To form a permutation in direct insertion order, we take an existing partial permutation containing \(k\) elements, and then insert the next element into each of the \(k+1\) possible places immediately before an element or at the end. So for example if we start with the permutation “A”, we can insert “B” before the “A” or at the end, producing “BA” and “AB”. Taking “BA”, we can then insert “C” at the beginning, between the “B” and the “A”, or at the end, producing “CBA”, “BCA”, “BAC”. The process continues until every element has been added.

Below is an implementation in C. I used a recursive function that takes a callback to process each permutation as it is found. Notice the use of `memmove()`

to move existing elements out of the way, and then to move them back after the recursive call. We can’t use `memcpy()`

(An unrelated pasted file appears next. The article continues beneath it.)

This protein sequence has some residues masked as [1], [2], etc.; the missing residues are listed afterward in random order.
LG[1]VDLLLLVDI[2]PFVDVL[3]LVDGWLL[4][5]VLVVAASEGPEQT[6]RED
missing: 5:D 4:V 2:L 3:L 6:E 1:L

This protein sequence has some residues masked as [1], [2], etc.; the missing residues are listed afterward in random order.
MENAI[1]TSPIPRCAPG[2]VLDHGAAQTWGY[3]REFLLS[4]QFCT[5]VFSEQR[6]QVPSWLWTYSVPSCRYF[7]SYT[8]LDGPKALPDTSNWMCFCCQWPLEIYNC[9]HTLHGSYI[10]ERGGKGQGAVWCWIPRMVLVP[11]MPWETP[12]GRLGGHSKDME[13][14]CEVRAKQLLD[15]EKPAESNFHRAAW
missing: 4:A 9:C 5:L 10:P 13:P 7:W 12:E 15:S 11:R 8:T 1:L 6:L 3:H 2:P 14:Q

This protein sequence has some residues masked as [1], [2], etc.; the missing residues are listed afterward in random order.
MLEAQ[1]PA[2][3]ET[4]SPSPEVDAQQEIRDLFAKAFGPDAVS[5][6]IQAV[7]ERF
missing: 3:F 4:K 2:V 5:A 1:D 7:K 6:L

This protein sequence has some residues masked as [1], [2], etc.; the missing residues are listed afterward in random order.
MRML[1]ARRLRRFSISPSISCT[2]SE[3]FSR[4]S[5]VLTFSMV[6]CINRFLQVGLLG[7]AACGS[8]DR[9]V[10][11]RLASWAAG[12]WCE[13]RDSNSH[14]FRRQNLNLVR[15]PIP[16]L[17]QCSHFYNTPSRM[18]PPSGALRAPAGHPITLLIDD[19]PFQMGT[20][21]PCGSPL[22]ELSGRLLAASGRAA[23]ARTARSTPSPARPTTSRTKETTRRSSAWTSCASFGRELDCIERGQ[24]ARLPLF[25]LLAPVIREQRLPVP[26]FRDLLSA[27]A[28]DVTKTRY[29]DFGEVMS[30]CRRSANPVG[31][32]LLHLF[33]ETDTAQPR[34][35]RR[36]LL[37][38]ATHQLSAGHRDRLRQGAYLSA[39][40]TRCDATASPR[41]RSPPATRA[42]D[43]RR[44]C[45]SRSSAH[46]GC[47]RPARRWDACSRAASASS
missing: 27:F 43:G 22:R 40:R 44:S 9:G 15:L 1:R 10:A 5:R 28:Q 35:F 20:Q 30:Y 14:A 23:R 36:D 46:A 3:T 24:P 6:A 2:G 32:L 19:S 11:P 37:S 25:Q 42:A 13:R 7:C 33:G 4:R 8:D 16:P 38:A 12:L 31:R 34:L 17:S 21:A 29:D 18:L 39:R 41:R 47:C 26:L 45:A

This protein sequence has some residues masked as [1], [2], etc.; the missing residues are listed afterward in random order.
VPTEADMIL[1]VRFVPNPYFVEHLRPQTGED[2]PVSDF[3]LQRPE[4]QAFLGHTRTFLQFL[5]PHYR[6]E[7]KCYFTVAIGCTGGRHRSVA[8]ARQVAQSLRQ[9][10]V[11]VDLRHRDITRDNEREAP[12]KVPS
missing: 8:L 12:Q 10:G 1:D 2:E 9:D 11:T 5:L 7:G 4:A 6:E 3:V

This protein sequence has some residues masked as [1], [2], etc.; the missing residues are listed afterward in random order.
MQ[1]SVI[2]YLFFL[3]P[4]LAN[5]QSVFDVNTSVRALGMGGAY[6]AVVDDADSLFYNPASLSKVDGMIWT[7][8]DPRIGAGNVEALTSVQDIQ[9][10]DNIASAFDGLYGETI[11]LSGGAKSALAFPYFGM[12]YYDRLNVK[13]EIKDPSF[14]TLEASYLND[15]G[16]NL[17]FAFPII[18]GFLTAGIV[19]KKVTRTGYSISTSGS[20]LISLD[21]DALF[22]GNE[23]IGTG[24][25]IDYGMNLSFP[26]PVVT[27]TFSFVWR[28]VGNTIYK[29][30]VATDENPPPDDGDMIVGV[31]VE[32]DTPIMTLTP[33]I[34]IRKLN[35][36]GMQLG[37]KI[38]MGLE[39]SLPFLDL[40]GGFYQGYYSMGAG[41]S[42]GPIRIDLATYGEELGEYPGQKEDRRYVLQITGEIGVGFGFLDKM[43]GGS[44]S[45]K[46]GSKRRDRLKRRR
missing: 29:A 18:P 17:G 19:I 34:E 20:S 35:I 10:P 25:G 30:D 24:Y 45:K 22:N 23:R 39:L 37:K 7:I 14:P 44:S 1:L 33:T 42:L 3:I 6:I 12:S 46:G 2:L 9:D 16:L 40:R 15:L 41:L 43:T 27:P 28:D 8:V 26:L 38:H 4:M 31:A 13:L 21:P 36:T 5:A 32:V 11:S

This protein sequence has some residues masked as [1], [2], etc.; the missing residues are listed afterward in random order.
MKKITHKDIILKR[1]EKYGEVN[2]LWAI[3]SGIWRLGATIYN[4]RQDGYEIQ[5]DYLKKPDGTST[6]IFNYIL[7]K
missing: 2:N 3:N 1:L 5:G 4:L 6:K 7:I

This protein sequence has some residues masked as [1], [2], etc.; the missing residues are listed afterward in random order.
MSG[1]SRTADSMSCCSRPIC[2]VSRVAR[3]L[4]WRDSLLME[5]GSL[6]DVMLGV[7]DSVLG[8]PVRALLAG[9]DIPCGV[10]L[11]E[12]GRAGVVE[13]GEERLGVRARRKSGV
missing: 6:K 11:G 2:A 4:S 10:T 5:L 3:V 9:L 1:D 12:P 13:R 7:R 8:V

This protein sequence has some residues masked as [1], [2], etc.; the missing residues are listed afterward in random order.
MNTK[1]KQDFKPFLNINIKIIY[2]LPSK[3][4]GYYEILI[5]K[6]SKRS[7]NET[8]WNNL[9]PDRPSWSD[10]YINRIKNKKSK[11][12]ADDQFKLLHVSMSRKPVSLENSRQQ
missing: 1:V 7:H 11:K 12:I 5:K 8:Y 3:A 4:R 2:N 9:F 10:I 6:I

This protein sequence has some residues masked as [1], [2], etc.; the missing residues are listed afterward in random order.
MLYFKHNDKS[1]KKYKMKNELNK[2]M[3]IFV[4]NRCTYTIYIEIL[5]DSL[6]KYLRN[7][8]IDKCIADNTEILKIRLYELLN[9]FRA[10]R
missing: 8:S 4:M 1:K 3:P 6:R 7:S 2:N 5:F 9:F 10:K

for this, because the source and destination ranges overlap.

typedef void(*permutationfn)(const char *); static void permutations_recursive(const char *str, char *perm, unsigned int level, size_t len, permutationfn fun) { if (level == len) { perm[level] = '\0'; fun(perm); } else { /* Insert character str[level] in every position */ unsigned int i; for (i = 0; i <= level; i++) { if (level > 0 && i < level) { /* Move the existing elements out of the way */ memmove(perm + i + 1, perm + i, level - i); } perm[i] = str[level]; permutations_recursive(str, perm, level + 1, len, fun); if (level > 0 && i < level) { /* Move the existing elements back */ memmove(perm + i, perm + i + 1, len - i); } } } } void permutations(const char *str, permutationfn fun) { char *perm = malloc(strlen(str) + 1); permutations_recursive(str, perm, 0, strlen(str), fun); free(perm); }

An example program:

int main(void) { char str[] = "ABCD"; permutations(str, (permutationfn)puts); return 0; }

The output:

DCBA CDBA CBDA CBAD DBCA BDCA BCDA BCAD DBAC BDAC BADC BACD DCAB CDAB CADB CABD DACB ADCB ACDB ACBD DABC ADBC ABDC ABCD

Reference: Decision Trees